The National Association of Broadcasters (NAB) Show is one of the annual highlights in Las Vegas where companies show off their latest technology related to broadcasting and media. I was among the 90,000 attendees at the show and if you were wondering why CloudCar was there, it was because NAB introduced the In-Vehicle Experience for the first time.
Accessing content in the car
This year’s theme at the NAB Show was “Every Story Starts Here.” While people today can access what they need from their smart phone or home, they also want to access content in their vehicle. Delivering “stories” to listeners in the vehicle is becoming the next new thing. Consumer behaviors have been changing where vehicles are becoming the new gadget where people want new features and access to more services.
The interactive sessions covered a wide range of topics from in-car digital radio experience to voice in the car. The way we listen to content has changed drastically over the last few years. Many major automakers have already ditched CD players in the car just like how they said goodbye to cassette tape players. More are moving towards a streaming-only model which CloudCar supports by working with media content providers like Deezer and TuneIn. Voice will continue to play a significant role in the vehicle, with more adoption and increased capabilities. Drivers and passengers will use touch screens and control knob sub-menus on the dashboard much less frequently and will finally avoid having to use their phone altogether. Imagine easily accessing your preferred content on the road without using your hands and keeping your eyes on the road by just using voice.
CloudCar’s platform is designed with a “voice-first” functionality. We’re continuing to make technology advancements with our platform by offering a global ecosystem of cloud-based services through a single, personalized voice-first interface.
Autonomous Cars and Amazing Experiences: Safety, Content & Connectivity
Carla Bailo, President and CEO of the Center for Automotive Research (CAR), opened up one of the panel sessions on the main stage with some staggering facts. She stated that there are 37,000 fatal traffic accidents every year in the U.S. Globally, the numbers are 1.3 million and 90 percent of those accidents were caused by human error. Carla additionally pointed out that with future self-driving vehicles on the road, traffic fatalities should be reduced as long as they are being programmed correctly and tested properly to make it safe.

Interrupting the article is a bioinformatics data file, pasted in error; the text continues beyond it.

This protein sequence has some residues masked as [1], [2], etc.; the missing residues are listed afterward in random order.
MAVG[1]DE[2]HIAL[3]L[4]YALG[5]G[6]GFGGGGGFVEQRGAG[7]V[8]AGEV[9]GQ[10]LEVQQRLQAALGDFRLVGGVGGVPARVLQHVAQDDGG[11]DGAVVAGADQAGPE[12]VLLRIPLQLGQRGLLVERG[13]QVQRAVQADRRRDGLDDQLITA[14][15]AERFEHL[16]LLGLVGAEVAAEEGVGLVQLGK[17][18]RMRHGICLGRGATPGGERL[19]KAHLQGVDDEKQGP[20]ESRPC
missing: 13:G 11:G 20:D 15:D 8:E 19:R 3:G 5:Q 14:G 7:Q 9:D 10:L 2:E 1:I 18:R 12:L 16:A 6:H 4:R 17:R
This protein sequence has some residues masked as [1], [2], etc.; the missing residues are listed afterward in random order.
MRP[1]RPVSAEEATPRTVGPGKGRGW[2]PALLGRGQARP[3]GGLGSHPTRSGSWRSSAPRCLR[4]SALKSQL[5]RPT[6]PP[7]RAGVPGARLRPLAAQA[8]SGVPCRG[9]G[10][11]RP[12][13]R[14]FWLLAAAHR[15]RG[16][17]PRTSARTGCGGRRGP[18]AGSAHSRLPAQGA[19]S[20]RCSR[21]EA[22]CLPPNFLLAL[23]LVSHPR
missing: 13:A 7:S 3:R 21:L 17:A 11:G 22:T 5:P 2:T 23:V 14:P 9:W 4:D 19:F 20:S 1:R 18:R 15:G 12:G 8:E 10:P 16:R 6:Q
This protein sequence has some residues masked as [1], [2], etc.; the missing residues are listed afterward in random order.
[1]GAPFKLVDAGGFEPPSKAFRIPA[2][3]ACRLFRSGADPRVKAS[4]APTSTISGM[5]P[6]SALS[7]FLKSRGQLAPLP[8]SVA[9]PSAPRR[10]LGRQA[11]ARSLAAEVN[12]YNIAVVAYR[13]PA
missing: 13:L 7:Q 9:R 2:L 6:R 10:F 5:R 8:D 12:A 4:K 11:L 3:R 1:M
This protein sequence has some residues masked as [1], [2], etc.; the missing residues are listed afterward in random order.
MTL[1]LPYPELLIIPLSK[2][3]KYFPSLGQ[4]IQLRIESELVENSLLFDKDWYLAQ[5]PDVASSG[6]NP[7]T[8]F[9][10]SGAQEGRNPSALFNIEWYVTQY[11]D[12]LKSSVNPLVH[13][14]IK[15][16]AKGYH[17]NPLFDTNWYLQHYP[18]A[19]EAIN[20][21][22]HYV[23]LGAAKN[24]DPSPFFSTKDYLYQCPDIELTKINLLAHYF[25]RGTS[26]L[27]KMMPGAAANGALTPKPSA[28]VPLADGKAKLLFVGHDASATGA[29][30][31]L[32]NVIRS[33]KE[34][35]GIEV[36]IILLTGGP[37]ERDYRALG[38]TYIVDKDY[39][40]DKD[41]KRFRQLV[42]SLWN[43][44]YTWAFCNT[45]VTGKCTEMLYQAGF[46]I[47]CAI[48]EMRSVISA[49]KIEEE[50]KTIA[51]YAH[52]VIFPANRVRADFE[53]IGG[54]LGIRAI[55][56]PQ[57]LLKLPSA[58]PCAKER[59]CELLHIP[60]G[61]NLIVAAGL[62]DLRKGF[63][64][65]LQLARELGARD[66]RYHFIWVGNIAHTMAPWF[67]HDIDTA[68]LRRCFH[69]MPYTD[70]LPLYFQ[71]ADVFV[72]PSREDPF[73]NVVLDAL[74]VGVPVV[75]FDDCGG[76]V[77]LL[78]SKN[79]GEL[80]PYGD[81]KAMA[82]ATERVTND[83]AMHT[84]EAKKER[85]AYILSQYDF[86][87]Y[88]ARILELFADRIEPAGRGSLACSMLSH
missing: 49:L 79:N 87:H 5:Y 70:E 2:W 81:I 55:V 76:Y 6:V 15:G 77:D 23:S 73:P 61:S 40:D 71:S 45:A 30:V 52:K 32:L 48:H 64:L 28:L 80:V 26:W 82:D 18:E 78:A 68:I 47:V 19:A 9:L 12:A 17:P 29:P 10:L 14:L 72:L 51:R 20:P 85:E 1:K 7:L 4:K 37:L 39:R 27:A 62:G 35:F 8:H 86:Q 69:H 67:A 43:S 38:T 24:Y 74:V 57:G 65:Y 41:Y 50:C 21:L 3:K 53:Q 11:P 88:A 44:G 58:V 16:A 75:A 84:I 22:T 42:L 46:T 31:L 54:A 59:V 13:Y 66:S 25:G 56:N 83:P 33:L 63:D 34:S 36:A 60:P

As for connectivity, Jim Buczkowski, Technical Fellow & Director, Electrical & Electronic Systems, Research & Advanced Engineering at Ford Motor Company emphasized that the push for connectivity in automobiles are increasing and plays a huge role for both buyers and automakers today. We are living in a connected world. Consumers are taking into consideration how they will stay connected inside the vehicle when purchasing a car, which means that automakers are looking for connectivity solutions to grow and expand their services.
The desire for connectivity goes hand-in-hand with access to content. The lively panel described the various types of drivers and passengers in the car and their listening preferences. For example, there are listeners who tune in to local radio news stations or sports. Then you have the new modern audience who plays their podcast series or streams music. To meet the needs of a wide range of listeners, a wide range of content sources must be offered.
Whatever the listening preference, both drivers and passengers want smarter vehicles that keep us informed, entertained, productive and safe. With the autonomous era on the horizon, our expectations could expand to being “replenished” by sleeping behind the wheel in your self-driving car or other more futuristic experiences. Nils Wollny, CEO and Co-Founder of Holoride Audi, introduced the concept of extended reality which is a different kind of experience for the vehicle. Consider it to be virtual reality gaming in the car.
According to Shailen Bhatt, President and CEO of the Intelligent Transportation Society of America (ITS America), Americans spend an average of 97 hours a year on the road. He noted that driving is actually the “distraction” for us because we would rather use the time to do more in the vehicle. The concept of mobility has changed and unfortunately I’m one of those Americans with a long work commute that can relate to Shailen’s statement. I often think of traffic time as wasted time and wonder, what could I be doing behind the wheel to maximize my experience in the car.
CloudCar is all about the in-car experience and it’s exciting to think about future possibilities to make best use of your time in the vehicle. We are working with automotive OEMs, Tier-1 suppliers, and software providers on ways to stay connected, make your commute better, and ultimately safer.